Which trends will impact insurance in 2017?

Which trends will impact insurance in 2017? | Insurance Business

Which trends will impact insurance in 2017?
2016 has undoubtedly been a year of widespread global change, from the turbulent political landscape to the rapid pace of technological development.

But what are the trends and upheavals impacting the insurance industry, and what can we expect from the coming year?

Technology is already changing the face of the industry, with insurers scrambling to jump on board with digital.

The gamification of insurance through apps and telematics is growing, and on-demand insurance is increasingly in demand.

But the next big thing in insurance may be even more futuristic.

Augmented reality (AR) and virtual reality (VR) are set to become key emerging risks in the industry, according to Matthew Smith, director, global insurance strategy group at KPMG, who said that information security, as well as health and behaviour will be the main associated risks.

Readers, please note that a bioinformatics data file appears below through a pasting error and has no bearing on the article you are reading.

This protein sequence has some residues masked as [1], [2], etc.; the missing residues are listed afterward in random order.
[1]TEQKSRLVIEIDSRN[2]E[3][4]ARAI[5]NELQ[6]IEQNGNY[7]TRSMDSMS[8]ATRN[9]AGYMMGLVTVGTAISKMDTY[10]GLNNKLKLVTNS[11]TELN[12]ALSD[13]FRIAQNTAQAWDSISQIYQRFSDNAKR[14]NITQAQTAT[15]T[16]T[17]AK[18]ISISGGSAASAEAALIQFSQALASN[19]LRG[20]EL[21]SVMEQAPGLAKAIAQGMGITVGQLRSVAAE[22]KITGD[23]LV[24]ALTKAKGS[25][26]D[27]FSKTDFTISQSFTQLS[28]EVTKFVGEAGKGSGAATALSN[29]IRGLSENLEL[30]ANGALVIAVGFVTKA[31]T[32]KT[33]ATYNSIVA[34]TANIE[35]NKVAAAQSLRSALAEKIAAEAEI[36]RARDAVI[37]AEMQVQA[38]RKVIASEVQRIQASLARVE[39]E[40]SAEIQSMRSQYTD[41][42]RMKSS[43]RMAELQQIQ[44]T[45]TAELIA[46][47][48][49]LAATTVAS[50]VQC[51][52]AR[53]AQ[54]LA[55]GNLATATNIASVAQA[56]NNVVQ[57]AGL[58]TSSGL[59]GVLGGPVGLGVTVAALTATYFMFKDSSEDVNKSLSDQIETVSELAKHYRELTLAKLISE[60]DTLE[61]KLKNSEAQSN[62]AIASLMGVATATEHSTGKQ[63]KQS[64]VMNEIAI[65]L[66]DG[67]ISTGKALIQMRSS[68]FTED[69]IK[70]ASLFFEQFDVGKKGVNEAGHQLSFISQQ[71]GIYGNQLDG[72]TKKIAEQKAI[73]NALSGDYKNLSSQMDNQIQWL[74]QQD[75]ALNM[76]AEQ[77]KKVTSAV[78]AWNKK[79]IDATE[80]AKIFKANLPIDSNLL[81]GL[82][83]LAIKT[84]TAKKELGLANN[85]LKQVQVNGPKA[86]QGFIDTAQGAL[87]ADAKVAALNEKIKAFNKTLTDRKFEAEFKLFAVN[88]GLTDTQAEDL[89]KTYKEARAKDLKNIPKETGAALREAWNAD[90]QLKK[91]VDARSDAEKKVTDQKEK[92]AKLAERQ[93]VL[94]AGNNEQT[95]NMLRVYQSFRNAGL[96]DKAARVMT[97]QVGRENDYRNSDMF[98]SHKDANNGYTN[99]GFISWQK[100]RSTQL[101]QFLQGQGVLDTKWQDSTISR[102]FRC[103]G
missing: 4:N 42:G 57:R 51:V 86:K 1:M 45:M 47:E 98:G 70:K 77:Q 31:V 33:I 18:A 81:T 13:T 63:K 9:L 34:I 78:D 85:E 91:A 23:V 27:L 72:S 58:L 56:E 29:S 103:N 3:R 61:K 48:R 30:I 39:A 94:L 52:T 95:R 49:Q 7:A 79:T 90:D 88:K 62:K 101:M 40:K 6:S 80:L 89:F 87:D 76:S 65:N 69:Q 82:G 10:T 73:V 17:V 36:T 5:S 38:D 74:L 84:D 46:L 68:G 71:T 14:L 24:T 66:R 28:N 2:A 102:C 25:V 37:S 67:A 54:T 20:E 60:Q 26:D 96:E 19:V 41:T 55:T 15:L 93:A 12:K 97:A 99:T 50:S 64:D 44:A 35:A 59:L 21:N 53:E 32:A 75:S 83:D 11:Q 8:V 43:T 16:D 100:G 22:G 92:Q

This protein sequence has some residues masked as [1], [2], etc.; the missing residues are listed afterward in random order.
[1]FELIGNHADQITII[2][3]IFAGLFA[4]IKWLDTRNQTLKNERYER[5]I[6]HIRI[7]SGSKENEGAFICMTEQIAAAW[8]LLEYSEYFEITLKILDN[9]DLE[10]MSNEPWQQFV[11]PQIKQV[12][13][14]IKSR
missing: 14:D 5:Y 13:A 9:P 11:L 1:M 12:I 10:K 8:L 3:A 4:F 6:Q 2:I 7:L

“We’ve estimated that the AR/VR market for insurance will be about $20 billion by 2020,” Smith told Insurance Business.

That figure is based on an estimate that just 1% of the overall cyber crime market – which looks to be worth around $2 trillion by then – might come from AR and VR.

The emergence of sophisticated analytics, and the capabilities that enable big data, machine learning, and robotics, will also be a big driver for change.

But Smith warned against jumping into these technologies without a clear purpose: “You can use a whole bunch of buzzwords and guess what everybody is doing, without really knowing how they apply it to their business,” he said.

There will also be an increased dependency on collaboration, as insurers look to leverage partnerships and collaborations to embrace technology and digital.

Meanwhile, as the steady stream of political change looks set to continue, it will provide a rocky backdrop to the industry.

“In 2017, I think we’re going to see certainly more of the same,” Smith said, explaining that events such as Brexit and Trump’s election have implications across the industry.

“I think it’s going to be very interesting to see how the political landscape plays out,” he said. “But anybody that tries to predict with precision is going to be precisely wrong.”


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